It’s kind of insane that a true story this wonderful hasn’t been seen on the big screen before. In a time when the civil rights movement is about to explode, Hidden Figures tells the quiet stories of three black women working as computers at NASA. While the storytelling often feels cheesy and heavy handed, the women it portrays are so powerful and uplifting that even clunky directing can’t stop them from shining.
Our protagonist is Katherine G. Johnson (Taraji P. Henson), a quiet genius in pencil skirts and cat eye glasses. Alongside her are her two friends and fellow mathematicians Dorothy Vaughan (Octavia Spencer) and Mary Jackson (Janelle Monea). The three women work at NASA in the still-segregated Langley, Virginia in 1961 as the space race between Russia and the United States is ever-intensifying. Each woman has her own ambitions. Katherine, as the smartest, ends up working on the main team of rocket scientists led by the gruff but fair Al Harrison (Kevin Costner). Dorothy, exasperated that she does the work of a supervisor without the pay or title, faces off against her curt white supervisor Vivian Mitchell (Kirsten Dunst) while Mary must fight tooth and nail in court only to receive permission to take engineering classes at the local segregated high school to become the first black woman engineer.
The film makes sure to clarify at the beginning that it is only based on true events, giving it license to craft a movie out of the basic facts. The actors all excel in their roles, from Jim Parson’s snide and haughty scientist to Mahershala Ali’s gentlemanly Colonel Jim Johnson. Our three leads are the true stars though. They all bring a quiet power to their roles, defiant against the restrictions placed on them. Instead of openly rallying against broad issues, they each use the system to their own advantages. Katherine uses her smarts and stubbornness to make sure her ideas are heard, Dorothy learns new skills to stay indispensable, and Mary uses the court system to her powers of persuasion to achieve her dream of becoming an engineer. Henson is a million lightyears away from over-the-top Cookie on Empire while Monae dazzles in one of her first acting gigs outside of music (her and Ali also star in this year's critical hit Moonlight).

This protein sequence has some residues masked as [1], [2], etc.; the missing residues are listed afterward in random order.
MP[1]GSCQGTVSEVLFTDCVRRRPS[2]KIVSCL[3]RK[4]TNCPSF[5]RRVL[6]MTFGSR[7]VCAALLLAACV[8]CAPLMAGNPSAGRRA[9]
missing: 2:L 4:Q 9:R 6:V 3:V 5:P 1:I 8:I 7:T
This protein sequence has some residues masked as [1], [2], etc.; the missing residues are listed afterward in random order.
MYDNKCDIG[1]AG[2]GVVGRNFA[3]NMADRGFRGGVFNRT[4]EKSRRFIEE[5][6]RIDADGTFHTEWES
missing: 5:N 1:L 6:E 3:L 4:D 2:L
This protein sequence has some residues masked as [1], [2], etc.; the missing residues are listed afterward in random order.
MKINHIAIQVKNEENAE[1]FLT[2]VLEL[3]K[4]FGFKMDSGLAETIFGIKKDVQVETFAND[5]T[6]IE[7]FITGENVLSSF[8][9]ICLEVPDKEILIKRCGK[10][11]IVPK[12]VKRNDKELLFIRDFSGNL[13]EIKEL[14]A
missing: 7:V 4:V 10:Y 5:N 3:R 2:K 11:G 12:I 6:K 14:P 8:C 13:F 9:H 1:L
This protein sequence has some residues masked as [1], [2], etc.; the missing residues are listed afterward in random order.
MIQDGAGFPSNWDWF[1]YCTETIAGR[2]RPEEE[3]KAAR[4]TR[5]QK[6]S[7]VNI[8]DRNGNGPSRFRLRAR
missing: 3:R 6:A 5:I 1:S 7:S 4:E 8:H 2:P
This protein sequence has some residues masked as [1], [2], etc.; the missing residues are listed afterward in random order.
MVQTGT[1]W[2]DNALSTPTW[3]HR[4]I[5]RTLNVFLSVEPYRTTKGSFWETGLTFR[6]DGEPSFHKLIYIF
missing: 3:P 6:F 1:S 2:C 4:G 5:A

As fun as the film is to watch, it’s held down by its clunky and ham fisted direction. The story of black women working at NASA is phenomenal as it is but Hidden Figures takes too many opportunities to drive its point home. The dialogue often veers towards cheesy and the sweeping music often feels like it’s trying to push emotions on the audience. For a film that seems to be angling for Oscar buzz, Hidden Figures could’ve done with more subtle filmmaking.
Still, cheesy as it is, the film is a fun and uplifting watch about a group of women who fought hard for equality and whose story has stayed in the shadows for far too long. We can only hope that the success of a film such as this will bring other untold stories to light.